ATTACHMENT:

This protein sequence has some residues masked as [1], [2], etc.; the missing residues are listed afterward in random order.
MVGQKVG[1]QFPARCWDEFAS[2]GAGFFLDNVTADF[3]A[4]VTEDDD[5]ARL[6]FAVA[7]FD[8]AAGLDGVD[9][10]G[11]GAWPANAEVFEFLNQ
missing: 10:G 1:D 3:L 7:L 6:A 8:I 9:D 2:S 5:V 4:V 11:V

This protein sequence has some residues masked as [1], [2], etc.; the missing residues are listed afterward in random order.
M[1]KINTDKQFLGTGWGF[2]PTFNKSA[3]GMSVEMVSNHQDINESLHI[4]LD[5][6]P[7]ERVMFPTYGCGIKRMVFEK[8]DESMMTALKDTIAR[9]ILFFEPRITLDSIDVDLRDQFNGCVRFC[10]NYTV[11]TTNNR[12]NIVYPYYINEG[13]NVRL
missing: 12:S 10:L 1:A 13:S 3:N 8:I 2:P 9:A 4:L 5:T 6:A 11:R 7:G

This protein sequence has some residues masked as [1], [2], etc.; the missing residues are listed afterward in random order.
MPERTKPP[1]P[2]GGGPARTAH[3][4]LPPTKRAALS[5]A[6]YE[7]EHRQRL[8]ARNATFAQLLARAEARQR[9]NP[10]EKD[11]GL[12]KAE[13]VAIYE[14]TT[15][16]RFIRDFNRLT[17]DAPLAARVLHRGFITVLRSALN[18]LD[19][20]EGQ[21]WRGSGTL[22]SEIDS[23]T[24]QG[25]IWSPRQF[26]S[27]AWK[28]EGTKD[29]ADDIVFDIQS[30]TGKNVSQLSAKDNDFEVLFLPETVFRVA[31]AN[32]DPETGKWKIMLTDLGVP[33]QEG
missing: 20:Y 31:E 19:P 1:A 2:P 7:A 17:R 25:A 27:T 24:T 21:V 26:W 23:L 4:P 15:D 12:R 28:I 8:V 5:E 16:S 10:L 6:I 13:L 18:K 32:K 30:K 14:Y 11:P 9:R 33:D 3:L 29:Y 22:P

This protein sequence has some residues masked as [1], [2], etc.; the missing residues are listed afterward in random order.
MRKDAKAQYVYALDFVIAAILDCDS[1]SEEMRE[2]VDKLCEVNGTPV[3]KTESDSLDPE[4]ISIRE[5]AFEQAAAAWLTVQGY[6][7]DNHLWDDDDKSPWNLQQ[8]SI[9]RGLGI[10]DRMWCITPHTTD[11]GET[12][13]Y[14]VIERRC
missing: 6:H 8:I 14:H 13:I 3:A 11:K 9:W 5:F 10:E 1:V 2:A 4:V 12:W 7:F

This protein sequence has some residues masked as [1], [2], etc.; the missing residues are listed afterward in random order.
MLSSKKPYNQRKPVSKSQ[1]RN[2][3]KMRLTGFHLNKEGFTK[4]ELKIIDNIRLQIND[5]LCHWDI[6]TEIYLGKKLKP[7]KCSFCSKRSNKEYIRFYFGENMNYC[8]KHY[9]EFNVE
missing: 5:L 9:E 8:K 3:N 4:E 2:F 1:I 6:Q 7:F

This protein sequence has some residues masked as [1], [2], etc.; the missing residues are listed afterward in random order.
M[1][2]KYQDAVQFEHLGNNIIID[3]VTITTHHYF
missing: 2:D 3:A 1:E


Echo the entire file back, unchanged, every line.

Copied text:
This protein sequence has some residues masked as [1], [2], etc.; the missing residues are listed afterward in random order.
MVGQKVG[1]QFPARCWDEFAS[2]GAGFFLDNVTADF[3]A[4]VTEDDD[5]ARL[6]FAVA[7]FD[8]AAGLDGVD[9][10]G[11]GAWPANAEVFEFLNQ
missing: 10:G 1:D 3:L 7:L 6:A 8:I 9:D 2:S 5:V 4:V 11:V

This protein sequence has some residues masked as [1], [2], etc.; the missing residues are listed afterward in random order.
M[1]KINTDKQFLGTGWGF[2]PTFNKSA[3]GMSVEMVSNHQDINESLHI[4]LD[5][6]P[7]ERVMFPTYGCGIKRMVFEK[8]DESMMTALKDTIAR[9]ILFFEPRITLDSIDVDLRDQFNGCVRFC[10]NYTV[11]TTNNR[12]NIVYPYYINEG[13]NVRL
missing: 12:S 10:L 1:A 13:S 3:N 8:I 2:P 9:A 4:L 5:T 6:A 11:R 7:G

This protein sequence has some residues masked as [1], [2], etc.; the missing residues are listed afterward in random order.
MPERTKPP[1]P[2]GGGPARTAH[3][4]LPPTKRAALS[5]A[6]YE[7]EHRQRL[8]ARNATFAQLLARAEARQR[9]NP[10]EKD[11]GL[12]KAE[13]VAIYE[14]TT[15][16]RFIRDFNRLT[17]DAPLAARVLHRGFITVLRSALN[18]LD[19][20]EGQ[21]WRGSGTL[22]SEIDS[23]T[24]QG[25]IWSPRQF[26]S[27]AWK[28]EGTKD[29]ADDIVFDIQS[30]TGKNVSQLSAKDNDFEVLFLPETVFRVA[31]AN[32]DPETGKWKIMLTDLGVP[33]QEG
missing: 20:Y 31:E 19:P 1:A 2:P 7:A 17:R 25:A 27:T 24:T 21:V 26:W 23:L 4:P 15:D 12:R 28:I 8:V 5:E 16:S 10:L 6:I 13:L 18:K 32:K 30:K 14:Y 11:P 9:R 33:D 3:L 29:Y 22:P

This protein sequence has some residues masked as [1], [2], etc.; the missing residues are listed afterward in random order.
MRKDAKAQYVYALDFVIAAILDCDS[1]SEEMRE[2]VDKLCEVNGTPV[3]KTESDSLDPE[4]ISIRE[5]AFEQAAAAWLTVQGY[6][7]DNHLWDDDDKSPWNLQQ[8]SI[9]RGLGI[10]DRMWCITPHTTD[11]GET[12][13]Y[14]VIERRC
missing: 6:H 8:I 14:H 13:I 3:A 11:K 9:W 5:F 10:E 1:V 2:A 4:V 12:W 7:F

This protein sequence has some residues masked as [1], [2], etc.; the missing residues are listed afterward in random order.
MLSSKKPYNQRKPVSKSQ[1]RN[2][3]KMRLTGFHLNKEGFTK[4]ELKIIDNIRLQIND[5]LCHWDI[6]TEIYLGKKLKP[7]KCSFCSKRSNKEYIRFYFGENMNYC[8]KHY[9]EFNVE
missing: 5:L 9:E 8:K 3:N 4:E 2:F 1:I 6:Q 7:F

This protein sequence has some residues masked as [1], [2], etc.; the missing residues are listed afterward in random order.
M[1][2]KYQDAVQFEHLGNNIIID[3]VTITTHHYF
missing: 2:D 3:A 1:E